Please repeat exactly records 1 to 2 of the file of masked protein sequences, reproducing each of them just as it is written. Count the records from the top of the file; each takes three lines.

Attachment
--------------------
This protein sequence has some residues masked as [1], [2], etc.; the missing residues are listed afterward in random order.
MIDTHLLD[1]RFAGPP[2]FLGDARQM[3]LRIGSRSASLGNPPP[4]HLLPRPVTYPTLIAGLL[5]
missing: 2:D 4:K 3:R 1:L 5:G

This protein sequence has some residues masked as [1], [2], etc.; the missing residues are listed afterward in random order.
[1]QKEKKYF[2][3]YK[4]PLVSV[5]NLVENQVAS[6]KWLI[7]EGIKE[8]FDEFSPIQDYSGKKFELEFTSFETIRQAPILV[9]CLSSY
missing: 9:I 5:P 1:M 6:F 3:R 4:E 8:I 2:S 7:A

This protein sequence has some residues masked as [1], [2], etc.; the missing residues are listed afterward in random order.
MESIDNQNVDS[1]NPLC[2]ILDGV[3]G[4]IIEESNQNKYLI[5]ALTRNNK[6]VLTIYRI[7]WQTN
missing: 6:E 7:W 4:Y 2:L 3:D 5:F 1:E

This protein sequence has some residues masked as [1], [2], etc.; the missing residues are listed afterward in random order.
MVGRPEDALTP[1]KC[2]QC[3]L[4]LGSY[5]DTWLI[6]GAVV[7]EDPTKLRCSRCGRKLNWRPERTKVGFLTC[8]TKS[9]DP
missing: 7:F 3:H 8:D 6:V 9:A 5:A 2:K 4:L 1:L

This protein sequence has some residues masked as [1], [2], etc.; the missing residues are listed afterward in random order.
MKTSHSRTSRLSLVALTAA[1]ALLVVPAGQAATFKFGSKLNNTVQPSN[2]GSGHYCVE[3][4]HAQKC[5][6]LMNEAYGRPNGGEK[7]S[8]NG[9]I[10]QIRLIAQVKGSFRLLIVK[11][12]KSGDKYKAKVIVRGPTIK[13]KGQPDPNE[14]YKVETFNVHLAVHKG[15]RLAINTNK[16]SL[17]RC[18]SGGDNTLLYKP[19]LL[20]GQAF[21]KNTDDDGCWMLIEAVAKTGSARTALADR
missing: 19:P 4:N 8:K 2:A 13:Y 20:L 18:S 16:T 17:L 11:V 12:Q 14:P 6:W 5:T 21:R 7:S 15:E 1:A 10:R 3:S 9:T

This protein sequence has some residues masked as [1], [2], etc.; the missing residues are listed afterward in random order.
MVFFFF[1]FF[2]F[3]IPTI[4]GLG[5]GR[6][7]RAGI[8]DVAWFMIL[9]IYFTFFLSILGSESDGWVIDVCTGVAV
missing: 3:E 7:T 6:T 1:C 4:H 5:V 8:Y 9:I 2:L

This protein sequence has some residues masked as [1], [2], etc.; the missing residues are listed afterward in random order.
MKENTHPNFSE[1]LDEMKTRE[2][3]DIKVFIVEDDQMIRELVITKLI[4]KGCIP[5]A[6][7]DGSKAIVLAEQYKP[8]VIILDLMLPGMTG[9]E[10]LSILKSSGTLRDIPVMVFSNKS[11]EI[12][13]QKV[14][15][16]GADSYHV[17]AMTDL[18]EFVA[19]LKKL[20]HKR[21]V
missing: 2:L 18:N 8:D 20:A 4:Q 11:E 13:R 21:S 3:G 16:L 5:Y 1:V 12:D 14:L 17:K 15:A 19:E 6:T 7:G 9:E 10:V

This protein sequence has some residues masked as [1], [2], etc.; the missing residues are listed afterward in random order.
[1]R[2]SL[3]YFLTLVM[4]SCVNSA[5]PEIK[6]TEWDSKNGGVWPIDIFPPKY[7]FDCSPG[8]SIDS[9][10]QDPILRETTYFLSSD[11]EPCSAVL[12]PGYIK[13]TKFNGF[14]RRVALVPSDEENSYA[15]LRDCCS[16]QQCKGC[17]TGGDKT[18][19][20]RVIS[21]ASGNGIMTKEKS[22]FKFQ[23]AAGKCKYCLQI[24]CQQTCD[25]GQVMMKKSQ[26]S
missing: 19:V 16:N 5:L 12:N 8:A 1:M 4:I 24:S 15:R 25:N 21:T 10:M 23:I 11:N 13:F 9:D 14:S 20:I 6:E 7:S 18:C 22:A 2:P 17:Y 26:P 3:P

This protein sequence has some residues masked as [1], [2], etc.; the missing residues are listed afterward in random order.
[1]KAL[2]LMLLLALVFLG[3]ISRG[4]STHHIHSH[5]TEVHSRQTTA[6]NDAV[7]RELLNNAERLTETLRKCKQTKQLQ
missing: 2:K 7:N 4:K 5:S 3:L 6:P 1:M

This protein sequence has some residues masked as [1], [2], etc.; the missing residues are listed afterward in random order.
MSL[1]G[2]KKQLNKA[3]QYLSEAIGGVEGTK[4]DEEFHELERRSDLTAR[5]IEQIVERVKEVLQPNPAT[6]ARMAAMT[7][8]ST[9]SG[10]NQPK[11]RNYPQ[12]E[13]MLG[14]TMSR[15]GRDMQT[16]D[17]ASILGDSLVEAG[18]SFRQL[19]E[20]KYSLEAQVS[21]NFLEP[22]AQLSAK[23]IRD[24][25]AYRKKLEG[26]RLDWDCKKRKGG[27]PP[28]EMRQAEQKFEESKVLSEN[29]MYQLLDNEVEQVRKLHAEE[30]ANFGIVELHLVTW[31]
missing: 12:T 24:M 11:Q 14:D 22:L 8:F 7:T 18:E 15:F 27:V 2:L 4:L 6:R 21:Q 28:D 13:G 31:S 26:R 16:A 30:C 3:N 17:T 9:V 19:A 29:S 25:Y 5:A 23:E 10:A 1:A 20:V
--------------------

This protein sequence has some residues masked as [1], [2], etc.; the missing residues are listed afterward in random order.
MIDTHLLD[1]RFAGPP[2]FLGDARQM[3]LRIGSRSASLGNPPP[4]HLLPRPVTYPTLIAGLL[5]
missing: 2:D 4:K 3:R 1:L 5:G

This protein sequence has some residues masked as [1], [2], etc.; the missing residues are listed afterward in random order.
[1]QKEKKYF[2][3]YK[4]PLVSV[5]NLVENQVAS[6]KWLI[7]EGIKE[8]FDEFSPIQDYSGKKFELEFTSFETIRQAPILV[9]CLSSY
missing: 9:I 5:P 1:M 6:F 3:R 4:E 8:I 2:S 7:A